Ric Abramson may be the developmental conscience of West Hollywood. A longtime resident, Abramson has been almost hyperactively involved in shaping the city’s urban form and function, holding volunteer positions on the General Plan Advisory Committee, the Green Building Committee, the Environmental Task Force, the Sustainable City Committee, the Public Facilities Commission and the West Hollywood Community Housing Corporation Board, all on top of running Workplays, his West Hollywood-based architecture firm.

Unfinished Architecture: Las Vegas' Incredible Shrinking Tower

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February 27, 2016
The plan for Las Vegas’ 49-story Harmon tower sounded, and looked, grand. But it was literally cut down in its prime.

The unfinished architecture of the world comes in many varieties, with many reasons for their halted development.

Some buildings, like cathedrals, remain unfinished, to some eyes, because they can take centuries to build. Some buildings are never completed because, whether due to poor judgment or the hubris of their builders, they’re simply bad ideas. And some buildings are never finished because they can’t be.

Long Beach Mobile ArtSpace

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February 26, 2016
A new arts venue for Long Beach. Winner of a 2016 Progressive Architecture Award.

The Arts Council for Long Beach, Calif., had one major requirement in its competition brief to design a new arts space for the city: The venue had to be mobile. With diverse neighborhoods and a glut of city-owned vacant lots, a movable venue could bring more arts to more of the population.

Hanking Center Tower

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February 25, 2016
An innovative skyscraper by Morphosis rethinks the structural core. Winner of a 2016 Progressive Architecture Award.

From the east and west, the 73-story Hanking Center Tower now rising in the tech hub of Chinese megacity Shenzhen almost seems to be two separate buildings: a boxy, vertical, aluminum-clad monolith and an angular torso of steel and patterned glass that juts out and up, whose sharp creases (pictured at right) give it a body-like profile as it rises. Designed by Los Angeles–based Morphosis Architects, the project is an innovative take on the skyscraper typology, relying not merely on simple formal tweaks but rather a more radical repositioning of its core.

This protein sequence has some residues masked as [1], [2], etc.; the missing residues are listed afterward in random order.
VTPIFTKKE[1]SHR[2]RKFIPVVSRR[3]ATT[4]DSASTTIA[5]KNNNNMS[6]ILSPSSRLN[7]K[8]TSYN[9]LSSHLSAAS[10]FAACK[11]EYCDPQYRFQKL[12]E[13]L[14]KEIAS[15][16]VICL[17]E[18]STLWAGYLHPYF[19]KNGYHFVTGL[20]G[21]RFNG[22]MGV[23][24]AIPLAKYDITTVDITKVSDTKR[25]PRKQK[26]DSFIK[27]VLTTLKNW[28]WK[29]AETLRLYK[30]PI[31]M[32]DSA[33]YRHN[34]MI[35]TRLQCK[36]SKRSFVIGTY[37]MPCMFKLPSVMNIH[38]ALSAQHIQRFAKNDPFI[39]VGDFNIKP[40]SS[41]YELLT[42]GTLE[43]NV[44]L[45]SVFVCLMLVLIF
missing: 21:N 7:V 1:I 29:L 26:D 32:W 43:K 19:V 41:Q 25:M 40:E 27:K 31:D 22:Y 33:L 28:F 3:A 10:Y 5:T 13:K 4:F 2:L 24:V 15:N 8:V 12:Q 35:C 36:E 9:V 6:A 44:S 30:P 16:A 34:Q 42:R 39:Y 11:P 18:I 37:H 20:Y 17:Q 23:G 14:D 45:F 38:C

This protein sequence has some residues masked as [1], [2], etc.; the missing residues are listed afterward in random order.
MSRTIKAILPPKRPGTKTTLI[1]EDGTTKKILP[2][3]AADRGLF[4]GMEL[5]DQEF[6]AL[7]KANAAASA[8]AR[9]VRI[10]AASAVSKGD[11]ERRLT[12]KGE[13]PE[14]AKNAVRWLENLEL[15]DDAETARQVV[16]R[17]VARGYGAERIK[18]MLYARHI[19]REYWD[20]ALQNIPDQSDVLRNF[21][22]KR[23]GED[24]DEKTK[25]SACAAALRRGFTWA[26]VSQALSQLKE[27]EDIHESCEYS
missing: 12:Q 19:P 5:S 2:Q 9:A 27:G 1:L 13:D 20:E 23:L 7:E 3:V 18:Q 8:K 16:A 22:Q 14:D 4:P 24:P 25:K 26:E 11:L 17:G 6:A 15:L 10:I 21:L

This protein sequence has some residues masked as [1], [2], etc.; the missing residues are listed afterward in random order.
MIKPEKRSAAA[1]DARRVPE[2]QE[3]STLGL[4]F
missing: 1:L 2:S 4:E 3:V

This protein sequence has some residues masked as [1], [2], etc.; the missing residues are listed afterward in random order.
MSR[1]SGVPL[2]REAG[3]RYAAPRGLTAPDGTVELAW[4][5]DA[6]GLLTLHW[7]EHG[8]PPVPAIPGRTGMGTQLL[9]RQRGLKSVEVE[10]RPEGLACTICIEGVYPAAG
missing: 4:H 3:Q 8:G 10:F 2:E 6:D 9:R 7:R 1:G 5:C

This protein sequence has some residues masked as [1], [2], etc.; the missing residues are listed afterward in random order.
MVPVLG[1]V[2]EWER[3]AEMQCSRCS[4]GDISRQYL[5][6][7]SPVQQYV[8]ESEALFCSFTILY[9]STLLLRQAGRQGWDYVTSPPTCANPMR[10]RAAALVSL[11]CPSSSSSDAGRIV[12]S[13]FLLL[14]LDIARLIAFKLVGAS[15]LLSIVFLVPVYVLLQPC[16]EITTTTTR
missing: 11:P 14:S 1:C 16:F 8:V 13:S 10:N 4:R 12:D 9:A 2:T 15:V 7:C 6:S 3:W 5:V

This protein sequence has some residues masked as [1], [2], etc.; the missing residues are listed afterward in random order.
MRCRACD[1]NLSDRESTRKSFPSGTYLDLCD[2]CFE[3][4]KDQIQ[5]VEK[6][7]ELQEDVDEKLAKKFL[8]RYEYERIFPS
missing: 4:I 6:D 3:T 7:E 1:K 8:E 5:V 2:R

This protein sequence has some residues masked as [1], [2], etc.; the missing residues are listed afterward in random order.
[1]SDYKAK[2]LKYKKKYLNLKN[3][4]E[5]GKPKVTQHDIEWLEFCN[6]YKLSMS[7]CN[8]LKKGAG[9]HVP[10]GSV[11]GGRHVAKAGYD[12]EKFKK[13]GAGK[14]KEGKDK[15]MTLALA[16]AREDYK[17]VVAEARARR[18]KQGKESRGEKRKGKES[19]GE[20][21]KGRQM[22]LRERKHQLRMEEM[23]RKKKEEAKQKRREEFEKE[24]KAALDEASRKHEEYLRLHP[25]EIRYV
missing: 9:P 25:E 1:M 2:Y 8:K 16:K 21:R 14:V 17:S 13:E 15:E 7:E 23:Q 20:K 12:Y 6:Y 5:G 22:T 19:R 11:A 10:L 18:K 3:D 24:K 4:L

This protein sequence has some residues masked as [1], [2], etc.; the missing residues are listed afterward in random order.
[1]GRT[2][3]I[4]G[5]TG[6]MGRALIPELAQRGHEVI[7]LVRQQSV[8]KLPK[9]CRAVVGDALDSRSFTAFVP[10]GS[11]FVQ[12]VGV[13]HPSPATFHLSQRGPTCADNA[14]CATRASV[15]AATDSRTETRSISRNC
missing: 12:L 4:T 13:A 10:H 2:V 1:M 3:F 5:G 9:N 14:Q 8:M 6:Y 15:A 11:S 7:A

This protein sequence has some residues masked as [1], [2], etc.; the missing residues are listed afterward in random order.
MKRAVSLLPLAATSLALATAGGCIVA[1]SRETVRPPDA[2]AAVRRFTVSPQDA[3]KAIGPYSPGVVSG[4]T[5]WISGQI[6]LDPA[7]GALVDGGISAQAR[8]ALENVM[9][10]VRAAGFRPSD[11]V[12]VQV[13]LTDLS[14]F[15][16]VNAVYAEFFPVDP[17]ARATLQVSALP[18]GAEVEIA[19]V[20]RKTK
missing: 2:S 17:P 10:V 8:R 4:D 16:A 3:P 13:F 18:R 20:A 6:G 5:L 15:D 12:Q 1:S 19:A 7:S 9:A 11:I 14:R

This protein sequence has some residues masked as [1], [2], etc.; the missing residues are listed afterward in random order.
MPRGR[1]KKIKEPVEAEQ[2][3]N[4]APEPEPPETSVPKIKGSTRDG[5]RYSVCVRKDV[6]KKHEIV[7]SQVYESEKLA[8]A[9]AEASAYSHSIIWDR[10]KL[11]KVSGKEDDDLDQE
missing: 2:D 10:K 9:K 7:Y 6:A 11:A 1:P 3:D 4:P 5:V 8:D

Inside the Big Lebowski’s Porn Mansion: John Lautner’s Most Famous House Becomes a Museum Piece

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February 20, 2016
The house John Lautner designed for The Big Lebowski is going to be donated to LACMA, meaning students will be able to see the architect’s stunning, mid-century modernist architecture up close.

The striking mid-century modernist architecture of John Lautner was seemingly designed for the movies.

His residential projects—many of which are peppered throughout the wealthier parts of Southern California—have become prominent settings for films, from Diamonds are Forever to Lethal Weapon 2 to Less Than Zero to Body Double. One even had an animated turn in an episode of The Simpsons.

Óbidos Technological Park Main Building

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January 19, 2016
A new complex of co-working offices for startups in Portugal.

On the agricultural outskirts of Óbidos, Portugal, a small town about 50 miles north of Lisbon, a voided white square sits atop an undulating landscape near the intersection of Rua da Inovação and Rua da Criatividade. The square structure is the main building of the Óbidos Technological Park, a new complex of co-working offices for startups that aims to be, true to its purpose-built streets, the town’s center of innovation and creativity.